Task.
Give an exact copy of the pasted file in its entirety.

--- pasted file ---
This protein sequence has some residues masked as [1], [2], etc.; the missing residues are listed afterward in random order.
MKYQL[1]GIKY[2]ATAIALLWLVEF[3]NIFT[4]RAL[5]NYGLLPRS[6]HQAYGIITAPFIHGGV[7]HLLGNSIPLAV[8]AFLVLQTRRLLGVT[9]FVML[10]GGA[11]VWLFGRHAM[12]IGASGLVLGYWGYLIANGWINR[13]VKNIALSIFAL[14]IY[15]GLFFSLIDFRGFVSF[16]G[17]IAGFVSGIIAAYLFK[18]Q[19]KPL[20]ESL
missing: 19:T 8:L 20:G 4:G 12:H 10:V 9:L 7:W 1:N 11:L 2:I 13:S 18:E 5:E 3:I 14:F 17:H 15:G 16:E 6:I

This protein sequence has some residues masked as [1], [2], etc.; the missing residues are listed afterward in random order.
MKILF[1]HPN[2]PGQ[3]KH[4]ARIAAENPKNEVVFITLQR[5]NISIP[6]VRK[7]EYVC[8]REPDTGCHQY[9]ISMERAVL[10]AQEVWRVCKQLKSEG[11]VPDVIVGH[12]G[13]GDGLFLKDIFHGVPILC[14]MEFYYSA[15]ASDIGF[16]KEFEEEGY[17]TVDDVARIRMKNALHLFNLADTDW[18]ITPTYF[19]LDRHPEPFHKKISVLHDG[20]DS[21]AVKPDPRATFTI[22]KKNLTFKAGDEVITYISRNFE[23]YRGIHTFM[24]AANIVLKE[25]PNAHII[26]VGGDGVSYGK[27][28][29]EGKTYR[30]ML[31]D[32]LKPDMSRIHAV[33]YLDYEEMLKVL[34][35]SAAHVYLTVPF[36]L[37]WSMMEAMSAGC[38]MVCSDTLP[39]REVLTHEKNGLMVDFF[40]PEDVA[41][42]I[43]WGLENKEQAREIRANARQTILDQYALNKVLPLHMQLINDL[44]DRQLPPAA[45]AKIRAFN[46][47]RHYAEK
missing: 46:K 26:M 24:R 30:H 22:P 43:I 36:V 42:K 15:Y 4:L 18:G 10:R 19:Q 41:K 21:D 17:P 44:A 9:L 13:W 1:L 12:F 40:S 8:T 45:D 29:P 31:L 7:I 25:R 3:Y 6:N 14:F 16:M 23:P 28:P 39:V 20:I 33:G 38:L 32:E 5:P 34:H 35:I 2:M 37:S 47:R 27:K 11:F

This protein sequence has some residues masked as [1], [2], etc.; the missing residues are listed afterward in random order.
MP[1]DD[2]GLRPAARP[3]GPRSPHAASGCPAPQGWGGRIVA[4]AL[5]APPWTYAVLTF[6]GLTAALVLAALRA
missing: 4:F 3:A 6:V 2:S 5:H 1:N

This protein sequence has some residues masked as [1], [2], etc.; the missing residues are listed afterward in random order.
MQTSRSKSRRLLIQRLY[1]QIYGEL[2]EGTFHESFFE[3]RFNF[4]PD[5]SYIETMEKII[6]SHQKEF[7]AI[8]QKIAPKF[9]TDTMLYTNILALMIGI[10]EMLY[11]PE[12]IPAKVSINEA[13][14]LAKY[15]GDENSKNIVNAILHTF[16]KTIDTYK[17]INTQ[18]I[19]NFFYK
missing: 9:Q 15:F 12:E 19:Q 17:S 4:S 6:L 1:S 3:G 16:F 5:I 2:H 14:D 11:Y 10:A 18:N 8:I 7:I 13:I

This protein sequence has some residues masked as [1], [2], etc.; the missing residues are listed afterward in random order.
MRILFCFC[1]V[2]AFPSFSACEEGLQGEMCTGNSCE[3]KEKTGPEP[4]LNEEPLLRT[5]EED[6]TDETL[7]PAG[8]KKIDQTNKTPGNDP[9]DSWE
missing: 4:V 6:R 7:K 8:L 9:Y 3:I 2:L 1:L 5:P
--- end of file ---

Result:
This protein sequence has some residues masked as [1], [2], etc.; the missing residues are listed afterward in random order.
MKYQL[1]GIKY[2]ATAIALLWLVEF[3]NIFT[4]RAL[5]NYGLLPRS[6]HQAYGIITAPFIHGGV[7]HLLGNSIPLAV[8]AFLVLQTRRLLGVT[9]FVML[10]GGA[11]VWLFGRHAM[12]IGASGLVLGYWGYLIANGWINR[13]VKNIALSIFAL[14]IY[15]GLFFSLIDFRGFVSF[16]G[17]IAGFVSGIIAAYLFK[18]Q[19]KPL[20]ESL
missing: 19:T 8:L 20:G 4:G 12:H 10:V 9:L 7:W 1:N 11:L 2:I 13:S 18:E 5:E 3:I 14:F 17:H 15:G 16:E 6:I

This protein sequence has some residues masked as [1], [2], etc.; the missing residues are listed afterward in random order.
MKILF[1]HPN[2]PGQ[3]KH[4]ARIAAENPKNEVVFITLQR[5]NISIP[6]VRK[7]EYVC[8]REPDTGCHQY[9]ISMERAVL[10]AQEVWRVCKQLKSEG[11]VPDVIVGH[12]G[13]GDGLFLKDIFHGVPILC[14]MEFYYSA[15]ASDIGF[16]KEFEEEGY[17]TVDDVARIRMKNALHLFNLADTDW[18]ITPTYF[19]LDRHPEPFHKKISVLHDG[20]DS[21]AVKPDPRATFTI[22]KKNLTFKAGDEVITYISRNFE[23]YRGIHTFM[24]AANIVLKE[25]PNAHII[26]VGGDGVSYGK[27][28][29]EGKTYR[30]ML[31]D[32]LKPDMSRIHAV[33]YLDYEEMLKVL[34][35]SAAHVYLTVPF[36]L[37]WSMMEAMSAGC[38]MVCSDTLP[39]REVLTHEKNGLMVDFF[40]PEDVA[41][42]I[43]WGLENKEQAREIRANARQTILDQYALNKVLPLHMQLINDL[44]DRQLPPAA[45]AKIRAFN[46][47]RHYAEK
missing: 46:K 26:M 24:R 30:H 22:P 43:I 36:V 42:K 15:Y 4:L 18:G 10:R 19:Q 41:K 21:D 17:P 44:A 9:L 13:W 1:L 12:F 40:S 8:T 45:D 29:P 31:L 7:I 25:R 3:Y 6:N 14:F 16:M 23:P 28:P 39:V 20:I 33:G 38:L 32:E 5:P 34:H 35:I 2:M 37:S 47:R 27:K 11:F

This protein sequence has some residues masked as [1], [2], etc.; the missing residues are listed afterward in random order.
MP[1]DD[2]GLRPAARP[3]GPRSPHAASGCPAPQGWGGRIVA[4]AL[5]APPWTYAVLTF[6]GLTAALVLAALRA
missing: 4:F 3:A 6:V 2:S 5:H 1:N

This protein sequence has some residues masked as [1], [2], etc.; the missing residues are listed afterward in random order.
MQTSRSKSRRLLIQRLY[1]QIYGEL[2]EGTFHESFFE[3]RFNF[4]PD[5]SYIETMEKII[6]SHQKEF[7]AI[8]QKIAPKF[9]TDTMLYTNILALMIGI[10]EMLY[11]PE[12]IPAKVSINEA[13][14]LAKY[15]GDENSKNIVNAILHTF[16]KTIDTYK[17]INTQ[18]I[19]NFFYK
missing: 9:Q 15:F 12:E 19:Q 17:S 4:S 6:L 1:S 3:G 16:F 5:I 2:H 14:D 11:Y 10:A 18:N 8:I 7:I 13:I

This protein sequence has some residues masked as [1], [2], etc.; the missing residues are listed afterward in random order.
MRILFCFC[1]V[2]AFPSFSACEEGLQGEMCTGNSCE[3]KEKTGPEP[4]LNEEPLLRT[5]EED[6]TDETL[7]PAG[8]KKIDQTNKTPGNDP[9]DSWE
missing: 4:V 6:R 7:K 8:L 9:Y 3:I 2:L 1:L 5:P